In no universe does a meal costing less than $30 warrant a $5,448 tip. Such a transaction is almost certainly a mistake, and that’s the argument of a family that was charged $5,475 for two burgers and a wrap, plus tip. Still, months after the transaction went through, the family is still trying to get a refund, ABC7 in Washington, D.C., reports.
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Pallavi Srivastava, her husband and her son ate at a gym cafe after touring the facility in Reston, Va., for which the total was $26.47. The employee apparently entered his ID number instead of the tip amount when completing the transaction at the register, resulting in the $5,448.69 tip.
This happened in April, and the refund process has been messy, according to the ABC report. By the time the family tried to dispute the charge, the deadline for doing so had apparently already passed, and the gym said it couldn’t issue a refund. The Srivastavas contacted ABC7 after getting nowhere with their credit card company or the gym, and the family will now reportedly receive a refund.
In the meantime, the cardholders have been dealing with late fees and interest charges over the $5,500 meal. In the months since the transaction appeared on the credit card statement, the cardholders may have suffered credit damage. The charge likely increased the credit utilization ratio (credit card balances relative to credit card limits), and if the bill went unpaid, that would hurt credit scores, as well. You can see how your credit card use affects your credit standing in many ways, one of which is to get a free credit report summary every 30 days on Credit.com.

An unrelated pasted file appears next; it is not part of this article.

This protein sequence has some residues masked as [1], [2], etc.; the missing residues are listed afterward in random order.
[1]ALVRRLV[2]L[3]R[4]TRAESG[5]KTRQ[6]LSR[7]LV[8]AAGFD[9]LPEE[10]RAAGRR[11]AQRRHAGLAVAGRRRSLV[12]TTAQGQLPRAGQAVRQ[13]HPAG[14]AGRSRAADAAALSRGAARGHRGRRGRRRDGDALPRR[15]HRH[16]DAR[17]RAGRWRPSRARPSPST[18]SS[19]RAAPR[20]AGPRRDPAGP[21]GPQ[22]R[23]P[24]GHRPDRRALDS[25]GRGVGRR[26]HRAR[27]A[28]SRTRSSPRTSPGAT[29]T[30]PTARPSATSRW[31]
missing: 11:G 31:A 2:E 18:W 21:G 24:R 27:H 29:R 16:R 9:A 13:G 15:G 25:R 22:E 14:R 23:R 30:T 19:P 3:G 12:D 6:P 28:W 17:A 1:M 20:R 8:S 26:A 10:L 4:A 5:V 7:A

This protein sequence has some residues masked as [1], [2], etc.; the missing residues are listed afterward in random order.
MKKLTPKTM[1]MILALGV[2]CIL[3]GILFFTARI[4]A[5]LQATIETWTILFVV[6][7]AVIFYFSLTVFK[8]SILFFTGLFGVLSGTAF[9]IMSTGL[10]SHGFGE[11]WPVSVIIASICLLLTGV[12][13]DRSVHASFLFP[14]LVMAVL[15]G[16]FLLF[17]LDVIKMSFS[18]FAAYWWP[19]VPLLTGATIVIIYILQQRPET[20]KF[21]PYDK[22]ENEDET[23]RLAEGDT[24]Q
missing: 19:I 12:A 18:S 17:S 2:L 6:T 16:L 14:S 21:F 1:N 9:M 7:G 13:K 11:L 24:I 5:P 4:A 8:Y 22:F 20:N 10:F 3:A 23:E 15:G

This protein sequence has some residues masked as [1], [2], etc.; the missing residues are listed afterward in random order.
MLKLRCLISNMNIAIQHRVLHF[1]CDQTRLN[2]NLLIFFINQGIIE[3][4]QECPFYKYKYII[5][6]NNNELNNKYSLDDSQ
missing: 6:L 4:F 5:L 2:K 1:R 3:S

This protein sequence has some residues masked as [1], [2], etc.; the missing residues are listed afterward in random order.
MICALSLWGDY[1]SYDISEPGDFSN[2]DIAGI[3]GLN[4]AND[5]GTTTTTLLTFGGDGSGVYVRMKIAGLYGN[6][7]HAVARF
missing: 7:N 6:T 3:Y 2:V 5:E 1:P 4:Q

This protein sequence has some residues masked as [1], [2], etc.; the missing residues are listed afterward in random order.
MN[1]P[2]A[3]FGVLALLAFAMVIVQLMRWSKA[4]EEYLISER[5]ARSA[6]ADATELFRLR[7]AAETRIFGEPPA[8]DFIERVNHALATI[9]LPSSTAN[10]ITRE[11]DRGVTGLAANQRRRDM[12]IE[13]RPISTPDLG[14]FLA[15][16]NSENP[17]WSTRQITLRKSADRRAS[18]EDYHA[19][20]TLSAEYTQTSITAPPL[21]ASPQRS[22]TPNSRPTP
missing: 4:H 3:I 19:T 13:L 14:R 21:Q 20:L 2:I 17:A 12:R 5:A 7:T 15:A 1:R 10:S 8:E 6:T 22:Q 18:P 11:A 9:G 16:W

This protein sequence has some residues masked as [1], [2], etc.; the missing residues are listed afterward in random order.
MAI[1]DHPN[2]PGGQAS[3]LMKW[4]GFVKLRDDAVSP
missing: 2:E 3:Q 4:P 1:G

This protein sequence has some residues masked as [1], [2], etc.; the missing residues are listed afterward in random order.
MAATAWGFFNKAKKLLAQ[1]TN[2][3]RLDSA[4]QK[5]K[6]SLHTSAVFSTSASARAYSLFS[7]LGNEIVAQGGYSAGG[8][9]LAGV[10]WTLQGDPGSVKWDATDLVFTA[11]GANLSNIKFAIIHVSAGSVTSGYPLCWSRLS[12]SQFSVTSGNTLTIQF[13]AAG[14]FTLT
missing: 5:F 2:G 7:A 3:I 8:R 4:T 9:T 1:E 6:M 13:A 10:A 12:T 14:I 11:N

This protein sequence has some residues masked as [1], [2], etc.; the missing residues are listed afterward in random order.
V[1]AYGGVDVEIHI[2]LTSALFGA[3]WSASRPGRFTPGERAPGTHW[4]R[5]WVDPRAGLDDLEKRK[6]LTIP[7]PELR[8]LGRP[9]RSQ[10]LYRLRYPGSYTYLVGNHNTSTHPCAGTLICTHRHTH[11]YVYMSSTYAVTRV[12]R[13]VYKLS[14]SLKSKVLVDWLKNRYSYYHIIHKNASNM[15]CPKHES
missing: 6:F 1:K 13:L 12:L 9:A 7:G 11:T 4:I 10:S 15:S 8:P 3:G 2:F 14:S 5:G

This sort of thing isn’t unheard of — we once wrote about a pizza bill that hit $300,000 because the cashier accidentally entered the debit card authorization code to the end of the bill total — so this story is a good reminder to frequently review your card activity for errors or signs of fraud. The sooner you see something wrong, the less likely it is to damage your finances. At least, it should be easier to fix if you catch it quickly.
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This article originally appeared on Credit.com.
Christine DiGangi covers personal finance for Credit.com. Previously, she managed communications for the Society of Professional Journalists, served as a copy editor of The New York Times News Service and worked as a reporter for the Oregonian and the News & Record. More by Christine DiGangi